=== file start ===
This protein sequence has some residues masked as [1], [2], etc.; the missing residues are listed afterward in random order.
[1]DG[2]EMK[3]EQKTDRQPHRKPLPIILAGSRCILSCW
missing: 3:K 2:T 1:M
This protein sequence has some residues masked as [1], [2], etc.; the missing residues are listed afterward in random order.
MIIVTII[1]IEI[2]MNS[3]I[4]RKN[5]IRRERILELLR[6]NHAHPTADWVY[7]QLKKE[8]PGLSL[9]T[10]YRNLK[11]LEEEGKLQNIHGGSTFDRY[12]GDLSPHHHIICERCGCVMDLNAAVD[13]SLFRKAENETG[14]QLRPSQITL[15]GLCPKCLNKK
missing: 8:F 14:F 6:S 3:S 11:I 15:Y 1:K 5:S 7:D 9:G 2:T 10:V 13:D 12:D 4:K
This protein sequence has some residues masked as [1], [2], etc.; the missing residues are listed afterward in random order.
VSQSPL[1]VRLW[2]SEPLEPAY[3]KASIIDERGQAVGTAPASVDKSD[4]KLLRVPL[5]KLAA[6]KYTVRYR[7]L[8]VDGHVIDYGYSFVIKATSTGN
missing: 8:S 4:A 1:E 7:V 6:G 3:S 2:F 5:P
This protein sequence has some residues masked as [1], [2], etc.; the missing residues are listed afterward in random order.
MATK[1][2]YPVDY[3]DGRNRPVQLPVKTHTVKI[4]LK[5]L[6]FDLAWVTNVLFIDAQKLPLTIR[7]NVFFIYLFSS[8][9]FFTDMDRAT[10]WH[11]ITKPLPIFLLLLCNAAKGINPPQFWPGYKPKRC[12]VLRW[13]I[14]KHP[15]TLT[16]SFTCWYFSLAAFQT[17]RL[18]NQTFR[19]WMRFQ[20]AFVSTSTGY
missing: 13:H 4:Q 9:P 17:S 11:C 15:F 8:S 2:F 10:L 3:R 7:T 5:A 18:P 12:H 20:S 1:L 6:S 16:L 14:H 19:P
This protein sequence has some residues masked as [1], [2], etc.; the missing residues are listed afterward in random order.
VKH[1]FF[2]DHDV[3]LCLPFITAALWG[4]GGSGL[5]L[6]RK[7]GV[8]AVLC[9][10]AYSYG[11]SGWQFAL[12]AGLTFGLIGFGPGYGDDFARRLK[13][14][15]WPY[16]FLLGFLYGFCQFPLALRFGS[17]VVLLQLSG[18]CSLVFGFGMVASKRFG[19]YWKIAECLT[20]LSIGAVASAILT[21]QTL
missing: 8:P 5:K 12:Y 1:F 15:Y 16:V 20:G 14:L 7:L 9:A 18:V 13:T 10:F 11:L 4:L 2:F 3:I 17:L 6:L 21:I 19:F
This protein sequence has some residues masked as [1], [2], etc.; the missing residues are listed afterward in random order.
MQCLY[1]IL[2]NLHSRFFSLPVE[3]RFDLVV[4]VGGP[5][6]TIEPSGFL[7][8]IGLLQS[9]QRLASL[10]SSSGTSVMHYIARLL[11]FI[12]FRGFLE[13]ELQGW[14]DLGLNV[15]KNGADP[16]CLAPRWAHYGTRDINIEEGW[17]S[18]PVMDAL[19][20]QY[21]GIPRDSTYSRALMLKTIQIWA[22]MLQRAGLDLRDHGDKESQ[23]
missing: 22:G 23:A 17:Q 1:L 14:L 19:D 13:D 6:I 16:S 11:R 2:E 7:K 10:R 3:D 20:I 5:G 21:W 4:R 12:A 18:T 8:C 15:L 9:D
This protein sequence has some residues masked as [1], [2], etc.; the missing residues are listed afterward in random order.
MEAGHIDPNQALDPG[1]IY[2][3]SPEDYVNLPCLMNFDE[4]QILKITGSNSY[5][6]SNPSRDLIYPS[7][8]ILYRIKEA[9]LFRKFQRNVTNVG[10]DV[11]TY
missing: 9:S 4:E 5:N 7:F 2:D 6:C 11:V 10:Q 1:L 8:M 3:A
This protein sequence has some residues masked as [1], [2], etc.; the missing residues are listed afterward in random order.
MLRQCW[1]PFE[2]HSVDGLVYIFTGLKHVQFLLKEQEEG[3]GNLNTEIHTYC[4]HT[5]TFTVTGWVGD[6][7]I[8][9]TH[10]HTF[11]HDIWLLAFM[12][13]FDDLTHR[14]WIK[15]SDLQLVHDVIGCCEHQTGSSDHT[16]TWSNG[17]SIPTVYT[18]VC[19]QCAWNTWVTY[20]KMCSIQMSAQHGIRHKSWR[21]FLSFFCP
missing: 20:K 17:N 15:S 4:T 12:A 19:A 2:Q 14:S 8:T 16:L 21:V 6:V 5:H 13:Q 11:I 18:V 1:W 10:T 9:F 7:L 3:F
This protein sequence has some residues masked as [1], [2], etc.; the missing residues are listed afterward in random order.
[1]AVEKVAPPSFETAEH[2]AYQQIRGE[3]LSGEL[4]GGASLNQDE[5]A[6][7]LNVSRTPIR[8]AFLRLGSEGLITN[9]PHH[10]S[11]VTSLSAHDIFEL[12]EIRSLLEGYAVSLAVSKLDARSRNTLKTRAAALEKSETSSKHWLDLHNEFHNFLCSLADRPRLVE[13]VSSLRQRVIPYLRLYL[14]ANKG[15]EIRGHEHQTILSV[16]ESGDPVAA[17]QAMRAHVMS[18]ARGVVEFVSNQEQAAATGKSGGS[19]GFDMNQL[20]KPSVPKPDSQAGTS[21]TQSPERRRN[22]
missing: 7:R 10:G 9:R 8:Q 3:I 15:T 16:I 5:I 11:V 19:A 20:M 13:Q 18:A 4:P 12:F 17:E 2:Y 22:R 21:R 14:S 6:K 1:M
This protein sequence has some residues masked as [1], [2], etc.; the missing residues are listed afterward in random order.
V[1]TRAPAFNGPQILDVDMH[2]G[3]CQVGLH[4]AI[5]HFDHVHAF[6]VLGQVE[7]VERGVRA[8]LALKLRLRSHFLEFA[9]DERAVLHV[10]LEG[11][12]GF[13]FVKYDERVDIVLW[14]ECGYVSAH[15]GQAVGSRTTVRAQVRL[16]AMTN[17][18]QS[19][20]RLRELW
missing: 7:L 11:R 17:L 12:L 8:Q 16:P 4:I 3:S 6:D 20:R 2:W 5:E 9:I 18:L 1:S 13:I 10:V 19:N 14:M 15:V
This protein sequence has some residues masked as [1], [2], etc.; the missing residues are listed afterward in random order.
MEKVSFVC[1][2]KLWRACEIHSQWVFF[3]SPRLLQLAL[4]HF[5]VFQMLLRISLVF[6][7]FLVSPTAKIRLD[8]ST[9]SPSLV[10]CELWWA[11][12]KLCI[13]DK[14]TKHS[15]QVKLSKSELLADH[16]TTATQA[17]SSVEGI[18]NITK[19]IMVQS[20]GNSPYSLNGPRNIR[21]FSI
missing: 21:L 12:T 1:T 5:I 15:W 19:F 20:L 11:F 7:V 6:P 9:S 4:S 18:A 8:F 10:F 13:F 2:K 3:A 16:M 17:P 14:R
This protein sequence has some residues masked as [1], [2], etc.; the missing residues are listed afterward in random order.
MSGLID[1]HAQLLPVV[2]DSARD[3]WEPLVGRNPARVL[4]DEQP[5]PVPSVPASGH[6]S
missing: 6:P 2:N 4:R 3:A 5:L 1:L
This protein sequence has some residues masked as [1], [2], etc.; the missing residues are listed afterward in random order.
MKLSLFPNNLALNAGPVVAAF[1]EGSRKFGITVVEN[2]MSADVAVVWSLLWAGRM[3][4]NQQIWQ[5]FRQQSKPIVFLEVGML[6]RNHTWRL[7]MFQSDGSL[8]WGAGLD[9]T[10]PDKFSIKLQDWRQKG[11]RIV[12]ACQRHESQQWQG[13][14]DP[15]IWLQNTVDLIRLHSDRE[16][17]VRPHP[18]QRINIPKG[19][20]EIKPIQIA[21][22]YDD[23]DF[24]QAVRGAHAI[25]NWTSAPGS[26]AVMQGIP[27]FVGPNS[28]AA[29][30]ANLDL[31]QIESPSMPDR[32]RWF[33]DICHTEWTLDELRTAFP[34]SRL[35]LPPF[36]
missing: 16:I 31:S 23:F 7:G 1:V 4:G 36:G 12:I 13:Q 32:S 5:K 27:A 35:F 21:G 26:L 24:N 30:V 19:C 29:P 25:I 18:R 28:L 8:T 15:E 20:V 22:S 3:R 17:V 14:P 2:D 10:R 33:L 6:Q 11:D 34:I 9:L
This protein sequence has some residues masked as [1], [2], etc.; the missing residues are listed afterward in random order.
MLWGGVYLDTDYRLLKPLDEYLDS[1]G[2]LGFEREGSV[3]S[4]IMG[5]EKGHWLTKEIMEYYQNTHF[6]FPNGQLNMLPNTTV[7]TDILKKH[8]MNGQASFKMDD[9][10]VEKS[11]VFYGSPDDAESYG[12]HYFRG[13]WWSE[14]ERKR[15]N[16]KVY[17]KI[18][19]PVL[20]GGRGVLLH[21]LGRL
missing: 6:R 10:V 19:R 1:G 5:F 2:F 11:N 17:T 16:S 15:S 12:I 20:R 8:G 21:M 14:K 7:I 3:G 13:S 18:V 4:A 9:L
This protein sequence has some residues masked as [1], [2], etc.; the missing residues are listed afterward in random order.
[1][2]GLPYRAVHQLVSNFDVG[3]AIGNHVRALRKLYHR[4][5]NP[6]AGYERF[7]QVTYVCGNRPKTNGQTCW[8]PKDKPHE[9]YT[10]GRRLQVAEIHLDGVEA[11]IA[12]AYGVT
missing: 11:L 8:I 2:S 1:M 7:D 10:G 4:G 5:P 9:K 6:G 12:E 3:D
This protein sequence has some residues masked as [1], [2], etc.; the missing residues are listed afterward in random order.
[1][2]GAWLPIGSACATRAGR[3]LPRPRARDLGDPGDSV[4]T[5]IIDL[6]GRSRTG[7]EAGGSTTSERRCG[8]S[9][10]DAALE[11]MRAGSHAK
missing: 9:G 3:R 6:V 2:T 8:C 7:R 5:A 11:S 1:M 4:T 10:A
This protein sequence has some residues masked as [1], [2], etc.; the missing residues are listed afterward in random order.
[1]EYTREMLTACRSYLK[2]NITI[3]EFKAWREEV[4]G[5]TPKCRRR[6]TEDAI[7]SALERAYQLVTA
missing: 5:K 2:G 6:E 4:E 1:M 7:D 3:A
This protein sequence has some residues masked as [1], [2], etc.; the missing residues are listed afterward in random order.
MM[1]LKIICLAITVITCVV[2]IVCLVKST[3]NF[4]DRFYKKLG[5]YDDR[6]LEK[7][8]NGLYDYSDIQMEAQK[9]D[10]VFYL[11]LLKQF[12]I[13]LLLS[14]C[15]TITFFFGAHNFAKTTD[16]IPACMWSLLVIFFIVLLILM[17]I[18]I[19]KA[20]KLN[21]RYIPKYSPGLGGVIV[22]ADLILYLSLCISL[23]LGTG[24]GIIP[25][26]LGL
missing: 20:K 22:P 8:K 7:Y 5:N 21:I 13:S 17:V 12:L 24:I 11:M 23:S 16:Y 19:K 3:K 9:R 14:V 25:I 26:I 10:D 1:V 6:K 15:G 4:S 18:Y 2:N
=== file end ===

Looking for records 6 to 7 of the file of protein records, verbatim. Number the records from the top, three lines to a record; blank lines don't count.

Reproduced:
This protein sequence has some residues masked as [1], [2], etc.; the missing residues are listed afterward in random order.
MQCLY[1]IL[2]NLHSRFFSLPVE[3]RFDLVV[4]VGGP[5][6]TIEPSGFL[7][8]IGLLQS[9]QRLASL[10]SSSGTSVMHYIARLL[11]FI[12]FRGFLE[13]ELQGW[14]DLGLNV[15]KNGADP[16]CLAPRWAHYGTRDINIEEGW[17]S[18]PVMDAL[19][20]QY[21]GIPRDSTYSRALMLKTIQIWA[22]MLQRAGLDLRDHGDKESQ[23]
missing: 22:G 23:A 17:Q 1:L 14:L 19:D 13:D 6:I 16:S 11:R 2:E 7:K 10:R 3:D 20:I 5:G 21:W 4:R 12:A 18:T 8:C 15:L 9:D
This protein sequence has some residues masked as [1], [2], etc.; the missing residues are listed afterward in random order.
MEAGHIDPNQALDPG[1]IY[2][3]SPEDYVNLPCLMNFDE[4]QILKITGSNSY[5][6]SNPSRDLIYPS[7][8]ILYRIKEA[9]LFRKFQRNVTNVG[10]DV[11]TY
missing: 9:S 4:E 5:N 7:F 2:D 6:C 11:V 10:Q 1:L 8:M 3:A